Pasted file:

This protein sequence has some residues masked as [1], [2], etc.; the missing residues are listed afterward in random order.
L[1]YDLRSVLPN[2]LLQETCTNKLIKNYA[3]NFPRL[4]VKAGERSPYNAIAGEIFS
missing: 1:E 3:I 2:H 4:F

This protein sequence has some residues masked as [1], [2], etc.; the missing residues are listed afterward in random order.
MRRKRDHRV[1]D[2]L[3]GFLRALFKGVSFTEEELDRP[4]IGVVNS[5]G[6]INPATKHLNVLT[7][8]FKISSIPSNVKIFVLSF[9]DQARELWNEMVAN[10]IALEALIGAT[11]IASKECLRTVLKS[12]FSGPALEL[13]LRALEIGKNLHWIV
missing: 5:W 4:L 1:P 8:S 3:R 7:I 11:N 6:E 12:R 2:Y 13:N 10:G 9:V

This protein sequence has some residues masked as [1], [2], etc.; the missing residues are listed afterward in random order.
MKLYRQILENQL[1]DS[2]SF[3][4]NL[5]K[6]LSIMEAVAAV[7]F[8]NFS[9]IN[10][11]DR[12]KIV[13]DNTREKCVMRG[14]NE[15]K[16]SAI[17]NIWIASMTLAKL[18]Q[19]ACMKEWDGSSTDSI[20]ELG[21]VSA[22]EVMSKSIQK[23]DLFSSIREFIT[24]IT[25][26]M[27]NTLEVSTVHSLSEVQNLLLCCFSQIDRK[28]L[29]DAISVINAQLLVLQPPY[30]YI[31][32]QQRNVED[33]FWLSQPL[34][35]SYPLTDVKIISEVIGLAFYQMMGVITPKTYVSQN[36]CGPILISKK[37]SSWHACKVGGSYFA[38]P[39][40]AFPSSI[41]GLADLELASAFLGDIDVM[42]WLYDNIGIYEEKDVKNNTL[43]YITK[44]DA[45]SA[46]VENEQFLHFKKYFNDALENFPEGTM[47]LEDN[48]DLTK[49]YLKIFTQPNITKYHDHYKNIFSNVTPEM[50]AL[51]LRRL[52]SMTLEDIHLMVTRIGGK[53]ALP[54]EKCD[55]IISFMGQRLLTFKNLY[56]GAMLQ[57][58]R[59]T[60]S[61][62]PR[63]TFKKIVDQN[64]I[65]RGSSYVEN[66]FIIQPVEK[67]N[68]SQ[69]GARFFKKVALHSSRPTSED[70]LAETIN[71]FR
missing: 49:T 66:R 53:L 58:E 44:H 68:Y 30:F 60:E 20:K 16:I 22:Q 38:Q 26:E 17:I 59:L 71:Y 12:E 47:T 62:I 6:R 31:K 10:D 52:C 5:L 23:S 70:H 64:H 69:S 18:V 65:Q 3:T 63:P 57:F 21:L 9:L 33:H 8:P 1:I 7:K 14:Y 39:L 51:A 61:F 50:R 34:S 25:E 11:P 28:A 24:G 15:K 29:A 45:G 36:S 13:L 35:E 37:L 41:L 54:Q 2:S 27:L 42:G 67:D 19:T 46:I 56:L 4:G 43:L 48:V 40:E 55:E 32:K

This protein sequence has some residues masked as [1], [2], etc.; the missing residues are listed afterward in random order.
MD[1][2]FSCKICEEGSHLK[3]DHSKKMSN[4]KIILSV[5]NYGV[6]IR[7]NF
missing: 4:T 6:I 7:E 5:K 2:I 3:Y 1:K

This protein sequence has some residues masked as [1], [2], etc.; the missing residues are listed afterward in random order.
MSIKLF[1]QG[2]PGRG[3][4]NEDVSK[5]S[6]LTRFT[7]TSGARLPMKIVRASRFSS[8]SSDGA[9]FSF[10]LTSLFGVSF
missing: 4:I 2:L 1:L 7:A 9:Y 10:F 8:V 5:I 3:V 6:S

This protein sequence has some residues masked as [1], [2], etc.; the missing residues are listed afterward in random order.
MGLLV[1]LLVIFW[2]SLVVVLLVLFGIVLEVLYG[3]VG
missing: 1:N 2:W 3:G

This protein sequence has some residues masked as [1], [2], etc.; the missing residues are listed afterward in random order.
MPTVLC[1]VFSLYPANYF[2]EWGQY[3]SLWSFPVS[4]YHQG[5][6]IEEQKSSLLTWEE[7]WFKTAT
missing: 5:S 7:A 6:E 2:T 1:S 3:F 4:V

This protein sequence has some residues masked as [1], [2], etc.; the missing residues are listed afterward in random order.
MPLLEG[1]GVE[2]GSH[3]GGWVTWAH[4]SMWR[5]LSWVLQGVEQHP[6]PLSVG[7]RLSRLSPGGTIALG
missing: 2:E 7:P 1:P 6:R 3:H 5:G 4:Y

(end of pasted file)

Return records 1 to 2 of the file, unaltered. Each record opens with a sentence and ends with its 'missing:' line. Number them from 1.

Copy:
This protein sequence has some residues masked as [1], [2], etc.; the missing residues are listed afterward in random order.
L[1]YDLRSVLPN[2]LLQETCTNKLIKNYA[3]NFPRL[4]VKAGERSPYNAIAGEIFS
missing: 1:E 3:I 2:H 4:F

This protein sequence has some residues masked as [1], [2], etc.; the missing residues are listed afterward in random order.
MRRKRDHRV[1]D[2]L[3]GFLRALFKGVSFTEEELDRP[4]IGVVNS[5]G[6]INPATKHLNVLT[7][8]FKISSIPSNVKIFVLSF[9]DQARELWNEMVAN[10]IALEALIGAT[11]IASKECLRTVLKS[12]FSGPALEL[13]LRALEIGKNLHWIV
missing: 5:W 4:L 1:P 8:S 3:R 7:I 11:N 6:E 12:R 2:Y 13:N 10:G 9:V